“Roman sat in the front seat and there were three other people in the back,” Souness has recalled. “He didn’t know who I was. I tried to talk to him but I got this distinct vibe from him and the message was: ‘You just get on with the driving.’”

Abramovich had already looked at clubs in Italy and Spain. Folklore has it that his helicopter then flew over Stamford Bridge and he said: “What’s that?”

In fact Abramovich had commissioned an investment bank to assess United, Chelsea and Tottenham, plus two other unnamed English clubs. Two months after Old Trafford, he bought Chelsea and the cash-rich Roman empire changed the face of English and European football. Maybe if he’d known who Souness was it might have been different.

Alex Ferguson already knew about near misses – and hits. It is remarkable to return to Roy Keane’s transfer from Forest to United in 1993.

Keane had agreed to join Blackburn Rovers and had shaken hands on the deal with manager Kenny Dalglish. It was on a Friday afternoon in May, presumably around 5pm. The latter detail is significant because, according to Keane, “when Dalglish phoned Ewood Park, the office staff had left for the weekend”.

Dalglish told Keane not to worry, the contract could be signed on the Monday. “I went home to Cork for the weekend.”

Best shot

Via Sidetrax disco and a kebab shop, Keane woke up on Sunday morning with a hangover and Ferguson on the family phone.

“Have you signed any forms?” Ferguson asked. When Keane said ‘no’, there was an invitation to Manchester for a game of snooker.

Ferguson had already played his best shot, snookering Dalglish. Keane won seven Premier League titles, four FA Cups and one Champions League at Old Trafford.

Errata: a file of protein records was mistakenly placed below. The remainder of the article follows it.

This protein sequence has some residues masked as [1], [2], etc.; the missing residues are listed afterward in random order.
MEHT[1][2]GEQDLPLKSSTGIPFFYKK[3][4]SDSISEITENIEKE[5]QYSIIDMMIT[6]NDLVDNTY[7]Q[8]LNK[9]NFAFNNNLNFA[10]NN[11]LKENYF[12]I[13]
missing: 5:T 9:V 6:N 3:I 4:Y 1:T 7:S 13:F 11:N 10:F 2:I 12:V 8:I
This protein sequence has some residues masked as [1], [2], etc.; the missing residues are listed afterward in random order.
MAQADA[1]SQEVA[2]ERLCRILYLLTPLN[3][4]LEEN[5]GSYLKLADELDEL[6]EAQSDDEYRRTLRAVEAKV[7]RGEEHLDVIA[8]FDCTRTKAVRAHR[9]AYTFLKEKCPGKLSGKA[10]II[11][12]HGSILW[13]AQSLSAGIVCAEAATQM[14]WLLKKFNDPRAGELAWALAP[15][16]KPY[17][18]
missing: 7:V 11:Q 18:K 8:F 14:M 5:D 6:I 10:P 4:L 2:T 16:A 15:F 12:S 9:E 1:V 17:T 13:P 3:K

NB: Ewood Park shuts promptly on Fridays.

“Events, dear boy, events,” as Harold Macmillan put it. A Barcelona taxi, Shilton’s roundabout, Ferguson’s snooker table and, in May 2006, Tottenham’s pre-match lasagna.

After 11 long years, Spurs finally had the chance to finish above Arsenal once again and in doing so qualify for the Champions League. It was the last day of the season and all Tottenham had to do was equal Arsenal’s result. A win at West Ham would guarantee this for Spurs and as they checked into the Canary Wharf Marriott Hotel the night before, manager Martin Jol was buoyant.

Then a lot of his players had the lasagna and a few hours later began falling ill. The next morning Spurs asked if they could postpone the game. There was no chance. So they played, and lost, while Arsenal won.

Jol was crestfallen. What had this outcome got to do with coaching or planning or a season-long strategy? It would be another 11 years before Tottenham finished above Arsenal. The food at a buffet at a London hotel had played a role in the trajectory of two clubs.

Alan Pardew, will, doubtless, shake his head quizzically at the memory of this and other episodes that prove for better, though often for worse, the dramatic effect of a random intervention. The best laid schemes of mice and men and all that.

Pardew just happened to be the West Ham manager that lasagna day. He must think of what the buffet did to Jol’s career and wonder if the Barcelona taxi rides ends with West Brom in the Championship, what it will do to his.